I have a new essay, coauthored with two of my former students, Anna Mills and Dana Williams. We just published a piece in Real Clear Policy summarizing it. Here is a selection of the OpEd:
Liberals, conservative, and libertarians agree on the goals: Patients should have access to innovative, low-cost, and high-quality care. And though another round of federal reform may be years off, a number of state-level changes can move us closer to a competitive and patient-centered health-care market, making it possible to realize these shared aspirations.
In a new paper published by the Mercatus Center at George Mason University, we identify three areas for reform: States can eliminate certificate-of-need laws, liberalize scope-of-practice regulations, and end the regulatory barriers to telemedicine.
And here is our longer essay.
I haven’t had much time for blogging lately but I’m going to try to get back into the swing of things. Back in December, I had this to say in Real Clear Markets:
The eminent political economist (and my former professor) Gordon Tullock, passed away last month at the age of 92. His greatest contribution to economic understanding was a funny-sounding concept: “rent seeking.” Funny sounding or not, this idea-perhaps more than any other economic idea developed in the last century-explains what ails our moribund economy. And, as strange as this may sound, a pair of rock star dinosaur hunters form the 1880s can help us understand what exactly rent seeking is and why it’s such a problem.
You can read the rest here. FYI: I didn’t choose the title and am not crazy about it.
(It has been a busy few weeks and I haven’t had much time for blogging).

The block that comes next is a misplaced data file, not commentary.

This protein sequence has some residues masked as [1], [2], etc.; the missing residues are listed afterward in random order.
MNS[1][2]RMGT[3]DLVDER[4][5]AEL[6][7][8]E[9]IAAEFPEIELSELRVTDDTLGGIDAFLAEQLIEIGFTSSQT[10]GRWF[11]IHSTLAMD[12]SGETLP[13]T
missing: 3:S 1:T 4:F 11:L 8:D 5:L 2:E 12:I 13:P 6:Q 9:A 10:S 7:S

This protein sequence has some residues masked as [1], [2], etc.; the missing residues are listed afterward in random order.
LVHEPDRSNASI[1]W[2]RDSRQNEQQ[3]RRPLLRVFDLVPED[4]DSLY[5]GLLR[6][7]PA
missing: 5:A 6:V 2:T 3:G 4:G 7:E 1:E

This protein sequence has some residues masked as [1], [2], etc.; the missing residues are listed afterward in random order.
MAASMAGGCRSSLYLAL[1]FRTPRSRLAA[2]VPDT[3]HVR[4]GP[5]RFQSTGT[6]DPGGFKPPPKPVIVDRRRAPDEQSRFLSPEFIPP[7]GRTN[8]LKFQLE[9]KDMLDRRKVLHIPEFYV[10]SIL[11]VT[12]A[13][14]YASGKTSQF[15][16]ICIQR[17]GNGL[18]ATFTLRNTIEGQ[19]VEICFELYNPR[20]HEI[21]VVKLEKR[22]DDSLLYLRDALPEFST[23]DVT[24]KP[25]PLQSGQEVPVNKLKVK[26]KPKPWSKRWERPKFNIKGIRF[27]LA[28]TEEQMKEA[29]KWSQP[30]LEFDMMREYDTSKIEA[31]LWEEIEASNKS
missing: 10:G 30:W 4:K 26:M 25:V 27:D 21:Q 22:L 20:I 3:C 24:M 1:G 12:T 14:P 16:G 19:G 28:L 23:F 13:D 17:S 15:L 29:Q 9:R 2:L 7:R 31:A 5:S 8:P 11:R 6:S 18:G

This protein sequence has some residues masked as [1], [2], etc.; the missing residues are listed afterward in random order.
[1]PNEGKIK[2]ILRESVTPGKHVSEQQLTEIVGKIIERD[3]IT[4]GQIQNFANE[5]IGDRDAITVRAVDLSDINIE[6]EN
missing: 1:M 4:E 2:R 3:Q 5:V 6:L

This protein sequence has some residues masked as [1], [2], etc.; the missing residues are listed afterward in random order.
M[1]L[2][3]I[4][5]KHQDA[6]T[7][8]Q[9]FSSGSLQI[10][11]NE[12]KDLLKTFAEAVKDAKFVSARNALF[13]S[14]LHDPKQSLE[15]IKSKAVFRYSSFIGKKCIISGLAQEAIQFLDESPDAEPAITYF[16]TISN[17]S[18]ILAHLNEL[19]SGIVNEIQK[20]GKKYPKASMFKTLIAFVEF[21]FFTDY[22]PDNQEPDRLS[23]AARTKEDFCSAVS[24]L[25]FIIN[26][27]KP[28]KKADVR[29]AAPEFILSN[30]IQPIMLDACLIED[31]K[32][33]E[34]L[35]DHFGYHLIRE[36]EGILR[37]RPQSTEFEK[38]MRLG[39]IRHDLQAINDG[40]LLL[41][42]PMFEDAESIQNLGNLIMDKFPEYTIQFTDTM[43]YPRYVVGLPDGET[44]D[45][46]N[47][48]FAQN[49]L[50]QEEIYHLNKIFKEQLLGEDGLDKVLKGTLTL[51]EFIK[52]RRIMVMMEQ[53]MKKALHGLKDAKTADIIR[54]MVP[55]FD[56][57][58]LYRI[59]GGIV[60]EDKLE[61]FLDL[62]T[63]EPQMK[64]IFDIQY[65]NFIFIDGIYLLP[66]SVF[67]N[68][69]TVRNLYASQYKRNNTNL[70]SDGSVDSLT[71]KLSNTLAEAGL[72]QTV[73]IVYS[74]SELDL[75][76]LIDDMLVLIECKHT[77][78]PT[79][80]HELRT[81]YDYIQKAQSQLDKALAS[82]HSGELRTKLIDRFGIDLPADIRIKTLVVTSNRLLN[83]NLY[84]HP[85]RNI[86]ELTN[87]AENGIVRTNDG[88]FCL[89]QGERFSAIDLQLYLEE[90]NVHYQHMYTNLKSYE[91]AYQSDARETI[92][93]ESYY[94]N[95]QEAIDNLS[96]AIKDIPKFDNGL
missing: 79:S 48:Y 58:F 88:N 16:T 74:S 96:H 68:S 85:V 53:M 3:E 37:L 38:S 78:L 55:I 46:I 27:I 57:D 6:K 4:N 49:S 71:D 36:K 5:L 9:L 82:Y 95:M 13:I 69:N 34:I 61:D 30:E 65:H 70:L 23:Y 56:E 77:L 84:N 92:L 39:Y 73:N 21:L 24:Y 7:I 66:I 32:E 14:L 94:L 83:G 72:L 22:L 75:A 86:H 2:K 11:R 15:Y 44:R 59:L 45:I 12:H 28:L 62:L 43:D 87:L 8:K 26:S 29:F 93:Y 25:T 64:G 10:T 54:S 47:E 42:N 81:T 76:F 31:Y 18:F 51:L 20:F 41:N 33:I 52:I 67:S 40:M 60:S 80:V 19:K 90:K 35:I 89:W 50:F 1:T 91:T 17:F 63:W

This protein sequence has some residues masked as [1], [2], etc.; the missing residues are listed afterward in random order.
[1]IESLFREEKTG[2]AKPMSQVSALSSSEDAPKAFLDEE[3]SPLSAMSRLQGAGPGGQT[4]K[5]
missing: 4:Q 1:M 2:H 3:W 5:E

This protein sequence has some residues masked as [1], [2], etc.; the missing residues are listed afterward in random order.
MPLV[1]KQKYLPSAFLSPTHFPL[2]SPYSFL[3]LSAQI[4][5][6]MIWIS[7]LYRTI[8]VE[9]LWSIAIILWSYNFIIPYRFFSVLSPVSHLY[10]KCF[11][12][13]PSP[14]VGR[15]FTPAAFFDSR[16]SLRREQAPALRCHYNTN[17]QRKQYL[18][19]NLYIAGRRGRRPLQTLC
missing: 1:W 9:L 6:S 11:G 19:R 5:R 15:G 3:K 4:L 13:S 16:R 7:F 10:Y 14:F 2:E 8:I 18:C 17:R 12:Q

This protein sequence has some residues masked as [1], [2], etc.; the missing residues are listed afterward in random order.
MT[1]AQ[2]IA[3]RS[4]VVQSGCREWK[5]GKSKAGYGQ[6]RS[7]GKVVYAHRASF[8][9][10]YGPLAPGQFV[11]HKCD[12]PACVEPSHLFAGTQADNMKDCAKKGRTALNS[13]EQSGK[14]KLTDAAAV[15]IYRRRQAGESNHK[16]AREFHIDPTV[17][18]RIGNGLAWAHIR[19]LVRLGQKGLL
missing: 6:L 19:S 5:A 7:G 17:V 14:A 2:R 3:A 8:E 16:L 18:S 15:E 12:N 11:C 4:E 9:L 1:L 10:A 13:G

In early December, my colleagues Chris Koopman, Adam Thierer, and I published a piece on the sharing economy and consumer protection regulation. Here is a summary.
A few days later, I was on the Diane Rehm Show talking about the sharing economy with Alvaro Bedoya (@alvarombedoya) and Nancy Scola (@nancyscola). Alvaro is the executive director of the Center on Privacy and Technology at Georgetown University Law School and Nancy is a reporter covering the intersections of technology and public policy, politics, and governance for The Washington Post.
During the course of our conversation, Diane also spoke with Sunil Paul, the co-founder and CEO of Sidecar and with Donna Blythe-Shaw, the spokesperson for the Boston Taxi Drivers’ Association.
It was a great conversation and I very much enjoyed meeting Diane, Alvaro and Nancy.
You can listen to it here.
Also check out Adam’s comments on the sharing economy at a Congressional Internet Caucus Advisory Committee here.
Two weeks ago, I sat down with CSPAN’s Greta Wodele Brawner to talk about “lame duck” sessions of Congress. Drawing on my research with colleagues Chris Koopman and Emily Washington, we discussed the ways in which roll call voting patterns differ during lame duck sessions compared with ordinary sessions.
A few times I struck a relatively upbeat tone about what might get accomplished in the next two years. Only two weeks old, I worry that some of these comments already seem wildly optimistic. Let me know what you think.